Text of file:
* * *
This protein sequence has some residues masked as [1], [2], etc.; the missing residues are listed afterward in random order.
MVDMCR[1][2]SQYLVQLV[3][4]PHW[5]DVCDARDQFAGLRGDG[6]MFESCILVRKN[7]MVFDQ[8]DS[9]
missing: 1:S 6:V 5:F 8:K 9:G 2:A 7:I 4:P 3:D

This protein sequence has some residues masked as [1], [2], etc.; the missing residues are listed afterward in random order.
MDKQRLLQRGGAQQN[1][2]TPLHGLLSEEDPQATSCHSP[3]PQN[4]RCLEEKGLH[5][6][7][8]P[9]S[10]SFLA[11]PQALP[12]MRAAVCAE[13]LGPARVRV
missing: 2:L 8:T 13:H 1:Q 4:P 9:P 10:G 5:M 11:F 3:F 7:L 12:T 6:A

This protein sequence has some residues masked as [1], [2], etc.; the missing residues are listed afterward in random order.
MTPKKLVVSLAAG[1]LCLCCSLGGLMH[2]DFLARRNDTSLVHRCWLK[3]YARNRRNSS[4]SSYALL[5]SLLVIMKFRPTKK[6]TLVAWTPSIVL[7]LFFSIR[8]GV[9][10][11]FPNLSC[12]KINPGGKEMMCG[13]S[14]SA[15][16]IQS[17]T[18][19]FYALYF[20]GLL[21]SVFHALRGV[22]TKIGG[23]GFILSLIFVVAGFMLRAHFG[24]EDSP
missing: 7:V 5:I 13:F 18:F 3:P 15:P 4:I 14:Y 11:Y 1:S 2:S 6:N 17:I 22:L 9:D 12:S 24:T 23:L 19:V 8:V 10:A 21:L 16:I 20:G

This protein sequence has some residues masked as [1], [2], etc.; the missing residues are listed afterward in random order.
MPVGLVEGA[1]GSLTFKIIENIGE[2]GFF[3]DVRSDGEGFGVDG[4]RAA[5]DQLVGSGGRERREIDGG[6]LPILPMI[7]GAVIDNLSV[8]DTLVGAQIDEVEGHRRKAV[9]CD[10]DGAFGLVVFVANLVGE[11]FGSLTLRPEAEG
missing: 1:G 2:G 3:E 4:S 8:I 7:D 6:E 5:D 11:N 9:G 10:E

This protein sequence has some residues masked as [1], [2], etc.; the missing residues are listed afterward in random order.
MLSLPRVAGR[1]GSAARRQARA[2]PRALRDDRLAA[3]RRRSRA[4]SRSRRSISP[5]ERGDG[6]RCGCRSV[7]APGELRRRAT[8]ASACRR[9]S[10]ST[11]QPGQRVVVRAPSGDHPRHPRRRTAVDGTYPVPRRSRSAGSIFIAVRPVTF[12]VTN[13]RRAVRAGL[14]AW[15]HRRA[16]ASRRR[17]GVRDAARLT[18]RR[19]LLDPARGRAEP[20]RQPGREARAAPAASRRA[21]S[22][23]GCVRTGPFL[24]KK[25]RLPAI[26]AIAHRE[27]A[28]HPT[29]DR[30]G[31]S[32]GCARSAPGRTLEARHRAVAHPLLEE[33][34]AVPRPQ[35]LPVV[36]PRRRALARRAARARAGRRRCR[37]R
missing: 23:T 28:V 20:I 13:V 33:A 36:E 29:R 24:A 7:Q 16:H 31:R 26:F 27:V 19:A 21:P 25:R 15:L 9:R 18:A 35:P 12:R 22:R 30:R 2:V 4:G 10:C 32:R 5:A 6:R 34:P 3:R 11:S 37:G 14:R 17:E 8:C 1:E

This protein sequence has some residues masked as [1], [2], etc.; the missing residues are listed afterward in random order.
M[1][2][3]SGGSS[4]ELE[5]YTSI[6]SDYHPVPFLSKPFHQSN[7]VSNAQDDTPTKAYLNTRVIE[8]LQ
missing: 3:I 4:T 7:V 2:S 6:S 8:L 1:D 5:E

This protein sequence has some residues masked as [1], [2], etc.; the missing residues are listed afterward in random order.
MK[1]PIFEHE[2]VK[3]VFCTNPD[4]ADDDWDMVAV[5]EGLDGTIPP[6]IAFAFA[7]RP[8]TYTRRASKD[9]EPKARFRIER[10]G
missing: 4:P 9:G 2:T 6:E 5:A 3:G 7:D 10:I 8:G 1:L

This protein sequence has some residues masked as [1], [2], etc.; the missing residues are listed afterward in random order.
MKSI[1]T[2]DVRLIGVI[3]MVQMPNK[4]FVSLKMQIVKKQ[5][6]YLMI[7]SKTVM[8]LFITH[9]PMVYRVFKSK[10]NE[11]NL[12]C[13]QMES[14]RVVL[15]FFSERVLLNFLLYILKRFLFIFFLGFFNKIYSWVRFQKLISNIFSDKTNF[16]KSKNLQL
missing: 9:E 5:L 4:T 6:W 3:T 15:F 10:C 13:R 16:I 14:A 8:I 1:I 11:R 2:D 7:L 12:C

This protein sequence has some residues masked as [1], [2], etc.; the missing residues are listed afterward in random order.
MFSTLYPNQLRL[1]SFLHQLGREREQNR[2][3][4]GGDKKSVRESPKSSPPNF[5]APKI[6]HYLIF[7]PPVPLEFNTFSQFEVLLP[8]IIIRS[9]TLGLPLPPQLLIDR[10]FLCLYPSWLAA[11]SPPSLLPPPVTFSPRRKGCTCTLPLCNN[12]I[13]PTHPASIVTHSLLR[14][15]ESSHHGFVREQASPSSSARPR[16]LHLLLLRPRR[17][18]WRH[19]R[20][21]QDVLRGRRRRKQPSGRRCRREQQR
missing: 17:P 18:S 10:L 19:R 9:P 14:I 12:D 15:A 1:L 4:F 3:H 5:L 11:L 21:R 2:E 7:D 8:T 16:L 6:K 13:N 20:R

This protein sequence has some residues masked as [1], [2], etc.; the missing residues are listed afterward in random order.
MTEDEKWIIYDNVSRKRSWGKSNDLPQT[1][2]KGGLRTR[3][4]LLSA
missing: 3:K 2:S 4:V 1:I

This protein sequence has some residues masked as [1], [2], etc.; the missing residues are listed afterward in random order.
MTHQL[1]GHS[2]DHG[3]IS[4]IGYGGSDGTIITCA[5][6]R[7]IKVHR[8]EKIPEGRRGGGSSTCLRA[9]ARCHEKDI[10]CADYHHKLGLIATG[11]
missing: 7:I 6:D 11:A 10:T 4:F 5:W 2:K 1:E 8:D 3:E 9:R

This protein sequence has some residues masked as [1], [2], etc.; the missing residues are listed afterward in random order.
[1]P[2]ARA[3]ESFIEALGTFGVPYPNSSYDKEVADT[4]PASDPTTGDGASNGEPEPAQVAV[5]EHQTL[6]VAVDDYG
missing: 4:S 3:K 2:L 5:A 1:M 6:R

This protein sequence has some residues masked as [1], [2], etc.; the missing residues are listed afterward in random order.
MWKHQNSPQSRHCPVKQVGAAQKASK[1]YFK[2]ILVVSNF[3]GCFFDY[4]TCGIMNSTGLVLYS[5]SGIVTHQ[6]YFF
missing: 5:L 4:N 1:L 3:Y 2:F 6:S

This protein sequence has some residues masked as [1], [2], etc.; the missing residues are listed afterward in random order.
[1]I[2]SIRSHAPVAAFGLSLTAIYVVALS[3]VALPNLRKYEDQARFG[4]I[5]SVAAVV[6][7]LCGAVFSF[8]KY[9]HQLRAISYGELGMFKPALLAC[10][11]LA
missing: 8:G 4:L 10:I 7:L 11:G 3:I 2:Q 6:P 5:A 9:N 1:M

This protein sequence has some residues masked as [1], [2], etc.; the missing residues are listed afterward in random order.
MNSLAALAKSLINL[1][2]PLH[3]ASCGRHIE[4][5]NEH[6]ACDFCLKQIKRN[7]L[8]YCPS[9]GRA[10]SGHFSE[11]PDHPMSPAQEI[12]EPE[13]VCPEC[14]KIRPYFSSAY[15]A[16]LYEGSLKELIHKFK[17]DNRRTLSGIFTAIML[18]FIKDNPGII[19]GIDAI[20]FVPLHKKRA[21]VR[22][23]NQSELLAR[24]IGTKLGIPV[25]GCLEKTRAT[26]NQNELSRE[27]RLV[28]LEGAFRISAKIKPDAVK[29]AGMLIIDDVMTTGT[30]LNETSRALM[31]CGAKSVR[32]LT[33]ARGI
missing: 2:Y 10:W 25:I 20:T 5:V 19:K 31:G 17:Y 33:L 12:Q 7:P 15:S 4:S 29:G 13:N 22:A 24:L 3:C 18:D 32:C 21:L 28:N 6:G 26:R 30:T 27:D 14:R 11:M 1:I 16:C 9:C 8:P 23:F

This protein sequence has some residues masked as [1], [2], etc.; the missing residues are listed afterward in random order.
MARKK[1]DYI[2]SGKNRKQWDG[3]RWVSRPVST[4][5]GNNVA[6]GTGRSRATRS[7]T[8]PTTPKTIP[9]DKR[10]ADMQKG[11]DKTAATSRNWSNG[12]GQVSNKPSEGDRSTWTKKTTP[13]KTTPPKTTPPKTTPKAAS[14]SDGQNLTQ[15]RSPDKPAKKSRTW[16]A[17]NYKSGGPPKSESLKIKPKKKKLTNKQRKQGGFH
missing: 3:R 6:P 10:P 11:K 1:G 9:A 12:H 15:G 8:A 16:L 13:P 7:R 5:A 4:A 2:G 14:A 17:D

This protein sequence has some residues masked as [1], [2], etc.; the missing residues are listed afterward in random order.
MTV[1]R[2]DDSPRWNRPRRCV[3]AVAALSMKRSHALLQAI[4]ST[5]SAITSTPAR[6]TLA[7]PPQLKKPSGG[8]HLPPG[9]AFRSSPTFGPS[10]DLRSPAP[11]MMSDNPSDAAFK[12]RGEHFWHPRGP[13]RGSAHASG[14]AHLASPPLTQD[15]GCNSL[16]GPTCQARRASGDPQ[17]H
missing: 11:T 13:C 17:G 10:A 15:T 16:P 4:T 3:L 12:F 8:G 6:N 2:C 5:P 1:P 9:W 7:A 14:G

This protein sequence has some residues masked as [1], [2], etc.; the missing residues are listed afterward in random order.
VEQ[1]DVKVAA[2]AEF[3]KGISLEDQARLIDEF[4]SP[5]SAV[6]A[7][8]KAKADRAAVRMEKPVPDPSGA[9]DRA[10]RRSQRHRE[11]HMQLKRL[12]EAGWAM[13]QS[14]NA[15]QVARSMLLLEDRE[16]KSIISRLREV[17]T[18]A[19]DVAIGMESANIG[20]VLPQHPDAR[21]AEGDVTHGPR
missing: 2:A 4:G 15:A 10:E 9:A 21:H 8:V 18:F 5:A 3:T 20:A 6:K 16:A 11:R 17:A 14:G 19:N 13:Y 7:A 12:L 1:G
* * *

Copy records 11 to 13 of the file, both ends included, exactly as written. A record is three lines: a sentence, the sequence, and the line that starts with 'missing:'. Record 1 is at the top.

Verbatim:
This protein sequence has some residues masked as [1], [2], etc.; the missing residues are listed afterward in random order.
MTHQL[1]GHS[2]DHG[3]IS[4]IGYGGSDGTIITCA[5][6]R[7]IKVHR[8]EKIPEGRRGGGSSTCLRA[9]ARCHEKDI[10]CADYHHKLGLIATG[11]
missing: 7:I 6:D 11:A 10:T 4:F 5:W 2:K 1:E 8:D 3:E 9:R

This protein sequence has some residues masked as [1], [2], etc.; the missing residues are listed afterward in random order.
[1]P[2]ARA[3]ESFIEALGTFGVPYPNSSYDKEVADT[4]PASDPTTGDGASNGEPEPAQVAV[5]EHQTL[6]VAVDDYG
missing: 4:S 3:K 2:L 5:A 1:M 6:R

This protein sequence has some residues masked as [1], [2], etc.; the missing residues are listed afterward in random order.
MWKHQNSPQSRHCPVKQVGAAQKASK[1]YFK[2]ILVVSNF[3]GCFFDY[4]TCGIMNSTGLVLYS[5]SGIVTHQ[6]YFF
missing: 5:L 4:N 1:L 3:Y 2:F 6:S